I have seen an increase in scam calls and phishing emails targeted at business owners and individuals which are getting increasingly convincing. A number of my clients have been affected by erroneous emails or phone calls and although a lot of what I will say below may seem like common sense, I think it’s important to be aware of.
A couple of examples of scam calls and phishing emails I’ve come across worryingly regularly are as follows:
A phone call or voicemail pretending to be from HMRC claiming a lawsuit has been filed against you for unpaid tax. You must immediately call back to make payment before the case proceeds further.
There are of course cases where taxpayers fall behind with payments, but reminders would come in the form of letters and eventually be passed to a debt collector if left ignored. In some cases of higher levels of debt a HMRC inspector would knock on the door to speak to you in person and discuss the debt. This is often to verify that the business is still trading and arrange a payment plan for the debt.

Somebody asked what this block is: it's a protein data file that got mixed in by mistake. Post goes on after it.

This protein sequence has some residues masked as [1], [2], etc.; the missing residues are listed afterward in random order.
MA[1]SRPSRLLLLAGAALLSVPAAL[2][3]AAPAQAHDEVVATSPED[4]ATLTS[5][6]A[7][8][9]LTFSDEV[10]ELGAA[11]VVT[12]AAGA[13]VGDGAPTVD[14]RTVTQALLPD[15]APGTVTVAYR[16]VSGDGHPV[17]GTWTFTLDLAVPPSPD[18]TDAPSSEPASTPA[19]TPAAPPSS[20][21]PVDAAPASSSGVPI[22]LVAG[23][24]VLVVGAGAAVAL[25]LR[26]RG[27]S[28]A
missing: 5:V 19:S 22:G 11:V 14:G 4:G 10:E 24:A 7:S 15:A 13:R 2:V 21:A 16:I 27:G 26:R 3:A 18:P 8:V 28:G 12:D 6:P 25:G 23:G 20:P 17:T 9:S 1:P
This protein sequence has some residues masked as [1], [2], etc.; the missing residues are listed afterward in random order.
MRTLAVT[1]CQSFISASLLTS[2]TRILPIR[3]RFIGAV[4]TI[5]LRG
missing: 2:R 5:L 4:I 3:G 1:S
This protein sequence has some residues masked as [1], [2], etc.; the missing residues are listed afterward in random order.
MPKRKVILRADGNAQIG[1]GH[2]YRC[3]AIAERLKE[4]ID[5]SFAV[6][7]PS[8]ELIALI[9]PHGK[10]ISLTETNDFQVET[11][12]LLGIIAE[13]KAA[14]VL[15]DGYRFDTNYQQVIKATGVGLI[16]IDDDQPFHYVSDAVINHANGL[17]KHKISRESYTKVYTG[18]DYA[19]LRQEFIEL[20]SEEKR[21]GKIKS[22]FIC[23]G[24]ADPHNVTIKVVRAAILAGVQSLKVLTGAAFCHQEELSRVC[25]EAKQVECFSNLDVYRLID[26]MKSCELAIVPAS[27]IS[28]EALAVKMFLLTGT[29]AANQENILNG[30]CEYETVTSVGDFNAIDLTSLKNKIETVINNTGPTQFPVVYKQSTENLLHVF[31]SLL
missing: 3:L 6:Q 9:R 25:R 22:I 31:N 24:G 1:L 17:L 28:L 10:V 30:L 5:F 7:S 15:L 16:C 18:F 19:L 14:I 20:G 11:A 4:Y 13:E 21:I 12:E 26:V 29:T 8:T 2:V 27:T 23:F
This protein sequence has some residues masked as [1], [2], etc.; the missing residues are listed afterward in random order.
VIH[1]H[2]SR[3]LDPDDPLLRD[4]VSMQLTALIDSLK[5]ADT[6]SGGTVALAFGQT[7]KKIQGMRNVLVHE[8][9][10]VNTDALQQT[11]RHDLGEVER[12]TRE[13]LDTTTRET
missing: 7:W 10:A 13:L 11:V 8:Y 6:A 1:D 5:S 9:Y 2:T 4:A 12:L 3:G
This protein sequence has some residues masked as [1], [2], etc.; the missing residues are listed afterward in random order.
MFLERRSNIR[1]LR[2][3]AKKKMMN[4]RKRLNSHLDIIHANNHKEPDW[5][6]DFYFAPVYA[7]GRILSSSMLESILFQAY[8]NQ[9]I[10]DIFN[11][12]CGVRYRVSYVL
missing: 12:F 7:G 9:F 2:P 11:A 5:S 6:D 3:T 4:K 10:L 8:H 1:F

Before making any payments requested, always check with us that the amount being requested matches the amount you owe. We can check this information for you quickly online with HMRC and verify account details and reference numbers in order to make payments to HMRC.
An email from what seems to be a genuine HMRC or .gov.uk email address asking you to make a payment for corporation tax or personal tax immediately. It will list your corporation tax reference or personal tax UTR number (which won’t usually be correct) and account details. The email will be formatted to match the .gov.uk website and will look like a genuine HMRC message.
These emails look convincing, especially as the email address ending .gov.uk will appear genuine. If you dig deeper though, you will see that the actual email address it has come from is something unrecognisable and it is the contact name that appears in your inbox that looks like the genuine email address. This will have been set to match a genuine HMRC source.
Anyone who has mislaid their tax reference numbers will know that trying to get them from HMRC can be like getting blood from a stone. They will never send them out in emails or tell you them over the phone and will only ever send them out by post.
If you get any emails like this please forward straight on to us before taking any other action. We can confirm they are a scam and report them to HMRC.
HMRC are aware of a number of these scams and keep a list of genuine communication on their website. You can see it here:
They also keep a record of scams they are aware of:
If ever you’re in doubt just pick up the phone or forward the email and ask us to check for you – it’s advice which is included in our fixed fees.
Written by Sarah